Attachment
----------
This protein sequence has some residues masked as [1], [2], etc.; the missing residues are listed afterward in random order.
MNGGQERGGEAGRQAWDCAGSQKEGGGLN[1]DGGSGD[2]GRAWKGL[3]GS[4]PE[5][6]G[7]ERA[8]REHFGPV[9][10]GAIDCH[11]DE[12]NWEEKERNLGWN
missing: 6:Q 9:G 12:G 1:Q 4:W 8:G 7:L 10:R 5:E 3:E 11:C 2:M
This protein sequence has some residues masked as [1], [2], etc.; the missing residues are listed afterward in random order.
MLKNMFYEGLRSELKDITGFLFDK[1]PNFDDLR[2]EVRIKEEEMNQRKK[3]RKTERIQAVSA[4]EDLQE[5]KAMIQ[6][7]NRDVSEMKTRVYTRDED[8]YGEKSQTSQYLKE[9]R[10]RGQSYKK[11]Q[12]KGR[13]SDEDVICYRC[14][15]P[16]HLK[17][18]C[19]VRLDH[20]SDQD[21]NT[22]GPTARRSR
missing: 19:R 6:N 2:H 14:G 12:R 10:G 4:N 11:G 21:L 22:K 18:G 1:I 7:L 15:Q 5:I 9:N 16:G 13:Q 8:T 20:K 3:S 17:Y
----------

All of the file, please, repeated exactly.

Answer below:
This protein sequence has some residues masked as [1], [2], etc.; the missing residues are listed afterward in random order.
MNGGQERGGEAGRQAWDCAGSQKEGGGLN[1]DGGSGD[2]GRAWKGL[3]GS[4]PE[5][6]G[7]ERA[8]REHFGPV[9][10]GAIDCH[11]DE[12]NWEEKERNLGWN
missing: 6:Q 9:G 12:G 1:Q 4:W 8:G 7:L 10:R 5:E 3:E 11:C 2:M
This protein sequence has some residues masked as [1], [2], etc.; the missing residues are listed afterward in random order.
MLKNMFYEGLRSELKDITGFLFDK[1]PNFDDLR[2]EVRIKEEEMNQRKK[3]RKTERIQAVSA[4]EDLQE[5]KAMIQ[6][7]NRDVSEMKTRVYTRDED[8]YGEKSQTSQYLKE[9]R[10]RGQSYKK[11]Q[12]KGR[13]SDEDVICYRC[14][15]P[16]HLK[17][18]C[19]VRLDH[20]SDQD[21]NT[22]GPTARRSR
missing: 19:R 6:N 2:H 14:G 12:R 10:G 4:N 11:G 21:L 22:K 18:G 1:I 7:L 15:Q 5:I 9:N 16:G 13:Q 8:T 20:K 3:S 17:Y